I’ve recently been taking a good look at stretching, specifically the benefits and when during a training session you should or shouldn’t be stretching. Some of my findings were new to me, so I thought I’d share a general overview and some of what I learned.
What is stretching?
The movement of your muscles through their complete range of motion. There are two types of stretches: Dynamic and Static. Dynamic is the continuous movement of a muscle smoothly through its complete range of motion, for example leg swings. Static stretching is placing a muscle in a stretch and holding it in that position, for example if you were to raise your leg at a height and fold your body over it, holding the stretch for a fixed amount of time.
Dynamic Stretching is great at the beginning of a session because it helps to improve metabolic activity and blood flow to the muscle. This in turn helps with the muscles range of motion and power output, as well as preventing injury.
Static Stretches initially cause muscles to contract, and are proven to decrease the power available in the muscle for a short period – not what you want before a training session requiring maximum power. However when held for around 20 seconds post-workout, static stretches are effective at helping muscles to recover and heal, gently increase your flexibility and relax your muscles.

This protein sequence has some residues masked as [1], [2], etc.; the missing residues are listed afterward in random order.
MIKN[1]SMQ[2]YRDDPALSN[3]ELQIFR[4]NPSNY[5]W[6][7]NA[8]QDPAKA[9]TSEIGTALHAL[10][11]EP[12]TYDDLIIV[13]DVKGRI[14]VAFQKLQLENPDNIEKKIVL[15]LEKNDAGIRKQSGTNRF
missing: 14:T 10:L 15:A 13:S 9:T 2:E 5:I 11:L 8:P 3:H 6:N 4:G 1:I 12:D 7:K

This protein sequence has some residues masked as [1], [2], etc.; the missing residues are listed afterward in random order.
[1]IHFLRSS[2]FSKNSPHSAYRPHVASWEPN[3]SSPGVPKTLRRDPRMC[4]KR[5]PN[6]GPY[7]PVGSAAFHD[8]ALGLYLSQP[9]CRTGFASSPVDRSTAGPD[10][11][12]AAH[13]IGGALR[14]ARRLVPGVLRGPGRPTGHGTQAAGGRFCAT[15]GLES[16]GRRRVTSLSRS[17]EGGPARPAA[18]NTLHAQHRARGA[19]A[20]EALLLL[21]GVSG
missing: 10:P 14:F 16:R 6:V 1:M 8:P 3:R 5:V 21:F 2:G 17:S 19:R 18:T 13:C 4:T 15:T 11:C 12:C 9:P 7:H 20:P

When is it best to stretch?
Based on my research, Dynamic activation stretches are great to include in your warm up. Static stretching in a fixed position for 20 seconds are most effective after exercise, during your cool down.
For a brief dynamic warm up, check out the video below from 13’07”. This video also really makes you think about the best use of a training session, especially when as Nath discusses (11′ in) the most ‘efficient use of time for optimal training’ doesn’t include static stretching, which can be done anywhere at any time, instead of getting onto the equipment you’re there to work on. He also makes a good point when it comes to young kids and the lack of ‘fun’ in stretching as opposed to using the equipment in the gym.
I hope you found this interesting and informative. I know it’s helped to inform what stretches I use in my training and coaching sessions. I’d really appreciate your thoughts below. On a side note, I was taught a warm up is for both the body and mind, do you think shortening the warm up could pose a risk to a athlete being less mentally prepared? Comment below with your opinion, I’d love to hear it!